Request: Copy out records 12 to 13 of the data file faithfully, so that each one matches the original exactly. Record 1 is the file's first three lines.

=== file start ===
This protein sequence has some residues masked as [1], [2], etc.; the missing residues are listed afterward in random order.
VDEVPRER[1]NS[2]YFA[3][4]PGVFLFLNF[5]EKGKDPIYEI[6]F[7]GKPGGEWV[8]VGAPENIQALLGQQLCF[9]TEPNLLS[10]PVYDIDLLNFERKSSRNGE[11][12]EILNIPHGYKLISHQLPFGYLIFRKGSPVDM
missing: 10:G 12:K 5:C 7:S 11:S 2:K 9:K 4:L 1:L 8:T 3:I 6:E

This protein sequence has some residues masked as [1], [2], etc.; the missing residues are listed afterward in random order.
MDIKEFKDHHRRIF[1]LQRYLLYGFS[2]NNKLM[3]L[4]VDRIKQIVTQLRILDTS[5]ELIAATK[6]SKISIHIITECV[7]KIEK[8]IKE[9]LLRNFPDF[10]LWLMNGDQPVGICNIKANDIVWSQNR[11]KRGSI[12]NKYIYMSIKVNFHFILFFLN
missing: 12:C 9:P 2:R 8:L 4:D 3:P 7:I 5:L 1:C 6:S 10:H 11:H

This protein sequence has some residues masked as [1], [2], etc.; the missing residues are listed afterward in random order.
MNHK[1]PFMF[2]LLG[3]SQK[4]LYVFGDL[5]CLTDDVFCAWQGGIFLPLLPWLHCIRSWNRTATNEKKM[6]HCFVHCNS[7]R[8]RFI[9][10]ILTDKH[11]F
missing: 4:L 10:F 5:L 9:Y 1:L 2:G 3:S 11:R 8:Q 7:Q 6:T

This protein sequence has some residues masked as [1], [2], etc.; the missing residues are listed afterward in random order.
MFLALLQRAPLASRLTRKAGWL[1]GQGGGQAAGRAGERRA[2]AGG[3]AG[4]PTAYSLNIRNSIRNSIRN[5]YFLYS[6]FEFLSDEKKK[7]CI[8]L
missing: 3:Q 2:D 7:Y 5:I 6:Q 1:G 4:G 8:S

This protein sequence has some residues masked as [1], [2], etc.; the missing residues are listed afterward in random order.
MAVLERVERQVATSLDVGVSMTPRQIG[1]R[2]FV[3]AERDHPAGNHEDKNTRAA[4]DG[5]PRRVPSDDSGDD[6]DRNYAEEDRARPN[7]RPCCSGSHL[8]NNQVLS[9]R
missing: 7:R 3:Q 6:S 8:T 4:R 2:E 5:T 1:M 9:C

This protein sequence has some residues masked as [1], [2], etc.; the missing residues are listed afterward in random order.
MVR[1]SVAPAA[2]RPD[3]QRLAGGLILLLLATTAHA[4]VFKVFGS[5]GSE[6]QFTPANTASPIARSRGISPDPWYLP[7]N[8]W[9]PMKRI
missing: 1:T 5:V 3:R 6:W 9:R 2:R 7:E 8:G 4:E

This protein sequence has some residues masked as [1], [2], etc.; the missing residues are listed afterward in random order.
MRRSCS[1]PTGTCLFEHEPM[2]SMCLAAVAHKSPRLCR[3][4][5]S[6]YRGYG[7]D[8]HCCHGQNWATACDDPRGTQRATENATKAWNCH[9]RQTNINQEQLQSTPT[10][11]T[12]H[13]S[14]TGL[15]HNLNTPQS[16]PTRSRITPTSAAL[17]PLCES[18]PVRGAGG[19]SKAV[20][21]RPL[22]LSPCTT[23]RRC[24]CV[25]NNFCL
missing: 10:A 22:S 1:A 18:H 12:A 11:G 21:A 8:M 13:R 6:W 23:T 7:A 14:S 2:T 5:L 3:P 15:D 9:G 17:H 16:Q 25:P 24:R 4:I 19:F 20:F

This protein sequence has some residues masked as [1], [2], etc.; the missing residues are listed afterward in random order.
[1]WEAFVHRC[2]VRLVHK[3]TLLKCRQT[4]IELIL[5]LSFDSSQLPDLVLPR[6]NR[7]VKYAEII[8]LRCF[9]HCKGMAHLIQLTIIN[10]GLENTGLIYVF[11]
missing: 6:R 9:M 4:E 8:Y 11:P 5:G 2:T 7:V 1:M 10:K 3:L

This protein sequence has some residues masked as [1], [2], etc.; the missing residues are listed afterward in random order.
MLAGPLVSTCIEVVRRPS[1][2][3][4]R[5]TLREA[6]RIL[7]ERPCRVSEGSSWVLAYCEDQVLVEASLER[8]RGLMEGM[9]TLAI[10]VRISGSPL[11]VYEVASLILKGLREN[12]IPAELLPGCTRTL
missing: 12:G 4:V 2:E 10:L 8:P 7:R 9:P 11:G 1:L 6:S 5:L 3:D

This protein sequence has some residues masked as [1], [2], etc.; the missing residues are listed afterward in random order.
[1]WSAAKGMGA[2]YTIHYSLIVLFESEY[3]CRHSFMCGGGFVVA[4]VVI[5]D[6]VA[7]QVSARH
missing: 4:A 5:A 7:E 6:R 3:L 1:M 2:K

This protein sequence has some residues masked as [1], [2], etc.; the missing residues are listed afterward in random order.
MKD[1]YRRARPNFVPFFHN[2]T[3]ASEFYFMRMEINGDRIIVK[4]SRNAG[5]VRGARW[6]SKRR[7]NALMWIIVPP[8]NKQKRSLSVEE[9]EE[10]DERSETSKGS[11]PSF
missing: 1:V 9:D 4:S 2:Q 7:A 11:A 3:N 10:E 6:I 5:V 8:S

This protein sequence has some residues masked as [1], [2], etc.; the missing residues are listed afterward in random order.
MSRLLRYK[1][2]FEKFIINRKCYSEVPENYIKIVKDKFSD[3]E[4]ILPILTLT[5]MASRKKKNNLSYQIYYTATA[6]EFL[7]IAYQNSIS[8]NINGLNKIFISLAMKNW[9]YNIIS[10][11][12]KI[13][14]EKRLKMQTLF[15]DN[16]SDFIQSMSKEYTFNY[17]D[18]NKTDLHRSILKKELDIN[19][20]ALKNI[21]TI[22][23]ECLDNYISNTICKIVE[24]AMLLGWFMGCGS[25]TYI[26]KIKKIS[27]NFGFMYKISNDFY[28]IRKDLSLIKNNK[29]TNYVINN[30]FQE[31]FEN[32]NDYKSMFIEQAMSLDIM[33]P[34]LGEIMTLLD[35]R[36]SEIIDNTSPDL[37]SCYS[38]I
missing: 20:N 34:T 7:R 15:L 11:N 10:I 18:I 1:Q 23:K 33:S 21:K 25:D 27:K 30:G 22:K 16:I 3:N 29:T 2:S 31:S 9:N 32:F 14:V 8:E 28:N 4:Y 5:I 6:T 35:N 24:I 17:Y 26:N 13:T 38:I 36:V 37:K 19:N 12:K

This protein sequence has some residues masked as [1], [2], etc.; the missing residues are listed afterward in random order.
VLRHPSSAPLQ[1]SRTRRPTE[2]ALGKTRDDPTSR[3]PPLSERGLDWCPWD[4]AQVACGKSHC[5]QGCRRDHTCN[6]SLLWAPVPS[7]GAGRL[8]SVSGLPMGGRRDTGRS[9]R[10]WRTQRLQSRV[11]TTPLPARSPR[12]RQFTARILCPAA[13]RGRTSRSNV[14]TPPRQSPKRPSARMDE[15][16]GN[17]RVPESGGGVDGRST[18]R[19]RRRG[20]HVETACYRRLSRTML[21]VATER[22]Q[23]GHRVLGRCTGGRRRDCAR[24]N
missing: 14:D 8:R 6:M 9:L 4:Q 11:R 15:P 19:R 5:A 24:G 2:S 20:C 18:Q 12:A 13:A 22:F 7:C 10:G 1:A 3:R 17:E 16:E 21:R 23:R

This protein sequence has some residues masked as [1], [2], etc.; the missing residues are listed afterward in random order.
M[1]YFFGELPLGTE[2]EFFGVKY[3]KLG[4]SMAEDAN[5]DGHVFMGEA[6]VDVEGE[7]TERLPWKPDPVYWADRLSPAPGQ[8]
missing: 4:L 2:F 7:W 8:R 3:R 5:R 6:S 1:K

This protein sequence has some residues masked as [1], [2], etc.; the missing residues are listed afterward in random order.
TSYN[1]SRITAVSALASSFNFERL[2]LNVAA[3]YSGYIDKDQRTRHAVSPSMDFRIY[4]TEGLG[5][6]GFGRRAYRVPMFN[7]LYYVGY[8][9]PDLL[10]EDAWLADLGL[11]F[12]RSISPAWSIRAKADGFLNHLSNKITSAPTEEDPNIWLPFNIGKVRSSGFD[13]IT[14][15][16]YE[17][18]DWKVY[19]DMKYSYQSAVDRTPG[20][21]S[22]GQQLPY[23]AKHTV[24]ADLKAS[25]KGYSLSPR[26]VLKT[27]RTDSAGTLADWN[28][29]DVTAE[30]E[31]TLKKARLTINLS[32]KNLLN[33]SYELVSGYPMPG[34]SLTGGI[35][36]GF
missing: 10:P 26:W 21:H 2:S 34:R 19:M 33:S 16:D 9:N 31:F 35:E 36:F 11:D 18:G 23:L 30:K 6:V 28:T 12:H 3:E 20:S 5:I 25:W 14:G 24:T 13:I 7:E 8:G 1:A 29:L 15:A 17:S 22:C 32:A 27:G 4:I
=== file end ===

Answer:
This protein sequence has some residues masked as [1], [2], etc.; the missing residues are listed afterward in random order.
MSRLLRYK[1][2]FEKFIINRKCYSEVPENYIKIVKDKFSD[3]E[4]ILPILTLT[5]MASRKKKNNLSYQIYYTATA[6]EFL[7]IAYQNSIS[8]NINGLNKIFISLAMKNW[9]YNIIS[10][11][12]KI[13][14]EKRLKMQTLF[15]DN[16]SDFIQSMSKEYTFNY[17]D[18]NKTDLHRSILKKELDIN[19][20]ALKNI[21]TI[22][23]ECLDNYISNTICKIVE[24]AMLLGWFMGCGS[25]TYI[26]KIKKIS[27]NFGFMYKISNDFY[28]IRKDLSLIKNNK[29]TNYVINN[30]FQE[31]FEN[32]NDYKSMFIEQAMSLDIM[33]P[34]LGEIMTLLD[35]R[36]SEIIDNTSPDL[37]SCYS[38]I
missing: 20:N 34:T 7:R 15:L 11:N 10:I 18:I 1:Q 23:K 33:S 21:K 25:D 27:K 30:G 22:K 16:I 3:N 29:T 2:S 31:S 9:N 32:F 14:V 8:E 28:N 4:Y 5:I 6:T 35:N 24:I 17:Y 26:N 13:T 38:I 36:V 37:K 19:N 12:K

This protein sequence has some residues masked as [1], [2], etc.; the missing residues are listed afterward in random order.
VLRHPSSAPLQ[1]SRTRRPTE[2]ALGKTRDDPTSR[3]PPLSERGLDWCPWD[4]AQVACGKSHC[5]QGCRRDHTCN[6]SLLWAPVPS[7]GAGRL[8]SVSGLPMGGRRDTGRS[9]R[10]WRTQRLQSRV[11]TTPLPARSPR[12]RQFTARILCPAA[13]RGRTSRSNV[14]TPPRQSPKRPSARMDE[15][16]GN[17]RVPESGGGVDGRST[18]R[19]RRRG[20]HVETACYRRLSRTML[21]VATER[22]Q[23]GHRVLGRCTGGRRRDCAR[24]N
missing: 14:D 8:R 6:M 9:L 4:Q 11:R 15:P 19:R 5:A 24:G 2:S 20:C 18:Q 12:A 13:A 22:F 7:C 10:G 1:A 3:R 17:E 16:E 21:R 23:R